Used test: Porsche Panamera vs Tesla Model S
Porsche and Tesla both offer luxury hatchbacks that combine scorching performance with surprisingly sensible running costs. But which car is the better used buy?...
What are they like inside?
The first thing you notice in the Tesla Model S is its enormous 17.0in touchscreen, which controls almost everything. It seems bewildering at first, but you soon get used to it. Our only complaint is that some of the icons are small and therefore tricky to hit while you're driving.
The Porsche Panamera has a 12.0in touchscreen, but bigger icons and more logical menus make it even easier to navigate, as do the touch-sensitive shortcut icons beneath the display. We also like the fact that the air conditioning has separate, physical controls, whereas adjusting the temperature in the Model S means jabbing away at the touchscreen.
In terms of interior finish, the Model S feels plush enough, thanks in part to the Premium Pack (originally £3500) fitted to our test car. There are, however, unusually wide gaps between interior panels in places. Everything in the Panamera feels superbly well assembled, meanwhile, and the materials are of even higher quality.
The Panamera feels cosier up front, due to a high centre console that runs between the front seats. Even so, it actually has more head room (both front and rear) and a driver’s seat that slides farther back, although the Model S has slightly more rear leg room. The Model S can also carry three in the back, while the Panamera has seats for only two.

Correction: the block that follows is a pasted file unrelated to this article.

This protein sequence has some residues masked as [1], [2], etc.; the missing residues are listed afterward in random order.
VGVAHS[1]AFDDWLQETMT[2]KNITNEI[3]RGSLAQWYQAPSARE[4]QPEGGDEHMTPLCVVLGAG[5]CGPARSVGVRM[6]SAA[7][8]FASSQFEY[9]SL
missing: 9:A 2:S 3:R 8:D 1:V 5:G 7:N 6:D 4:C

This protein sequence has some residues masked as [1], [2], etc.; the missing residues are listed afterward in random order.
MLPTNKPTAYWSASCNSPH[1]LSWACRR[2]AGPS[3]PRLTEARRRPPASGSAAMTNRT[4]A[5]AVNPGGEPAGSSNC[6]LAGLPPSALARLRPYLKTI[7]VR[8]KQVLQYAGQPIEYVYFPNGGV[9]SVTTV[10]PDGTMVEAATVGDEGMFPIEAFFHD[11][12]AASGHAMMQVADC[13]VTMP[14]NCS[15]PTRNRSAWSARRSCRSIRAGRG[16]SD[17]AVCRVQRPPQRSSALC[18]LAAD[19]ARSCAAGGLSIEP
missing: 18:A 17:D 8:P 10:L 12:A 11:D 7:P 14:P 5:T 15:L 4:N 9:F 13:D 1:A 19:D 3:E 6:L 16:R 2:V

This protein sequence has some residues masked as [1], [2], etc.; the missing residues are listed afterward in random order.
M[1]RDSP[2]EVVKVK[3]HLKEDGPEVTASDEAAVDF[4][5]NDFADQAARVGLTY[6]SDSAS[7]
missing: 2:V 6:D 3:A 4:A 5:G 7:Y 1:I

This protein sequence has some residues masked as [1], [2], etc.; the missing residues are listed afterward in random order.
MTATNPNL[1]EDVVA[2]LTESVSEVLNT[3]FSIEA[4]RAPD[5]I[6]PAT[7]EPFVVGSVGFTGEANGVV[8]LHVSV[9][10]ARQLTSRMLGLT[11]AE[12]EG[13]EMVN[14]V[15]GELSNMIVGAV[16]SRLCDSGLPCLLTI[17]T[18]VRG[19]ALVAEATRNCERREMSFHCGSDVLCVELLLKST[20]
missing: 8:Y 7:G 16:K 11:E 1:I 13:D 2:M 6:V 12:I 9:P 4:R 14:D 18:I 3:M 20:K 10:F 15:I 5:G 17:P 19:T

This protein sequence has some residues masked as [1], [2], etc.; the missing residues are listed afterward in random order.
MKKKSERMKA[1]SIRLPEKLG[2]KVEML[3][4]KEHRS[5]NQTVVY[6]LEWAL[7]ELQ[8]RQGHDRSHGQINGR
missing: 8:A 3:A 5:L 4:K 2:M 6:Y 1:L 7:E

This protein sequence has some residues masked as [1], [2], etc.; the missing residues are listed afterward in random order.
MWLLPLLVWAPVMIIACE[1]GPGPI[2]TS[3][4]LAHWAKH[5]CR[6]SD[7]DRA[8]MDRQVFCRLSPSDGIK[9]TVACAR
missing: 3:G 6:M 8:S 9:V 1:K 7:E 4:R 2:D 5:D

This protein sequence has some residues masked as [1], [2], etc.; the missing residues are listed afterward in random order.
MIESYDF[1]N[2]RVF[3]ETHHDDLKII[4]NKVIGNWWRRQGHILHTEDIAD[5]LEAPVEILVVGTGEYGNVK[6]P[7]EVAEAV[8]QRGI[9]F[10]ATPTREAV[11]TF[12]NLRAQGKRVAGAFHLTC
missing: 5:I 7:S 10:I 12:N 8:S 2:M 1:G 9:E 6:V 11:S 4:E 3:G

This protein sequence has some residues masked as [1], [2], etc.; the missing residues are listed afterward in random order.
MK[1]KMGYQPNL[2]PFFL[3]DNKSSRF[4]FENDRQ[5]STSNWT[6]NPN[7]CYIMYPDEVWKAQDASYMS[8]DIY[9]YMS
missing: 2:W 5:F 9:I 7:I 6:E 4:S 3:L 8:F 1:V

Both cars have a practical hatchback bootlid, and the Panamera’s is electrically operated as standard. Neither boot has a particularly low lip, but the Panamera’s is 11cm higher, making it trickier to lift heavy things inside. The Model S's has room for an extra couple of suitcases, plus there’s a second storage space under the bonnet.
Annoyingly, though, when you fold down the rear seats in the Model S, there’s a big step in the floor of the extended load bay, whereas the Panamera gives you a flat floor.
Some Tesla buyers will have opted to install another pair of seats into the boot when ordering their Model S. These are seriously cramped for adults, but legal for children as long as they are more than 94 cm tall and weigh between 16.2 and 35.3kg.
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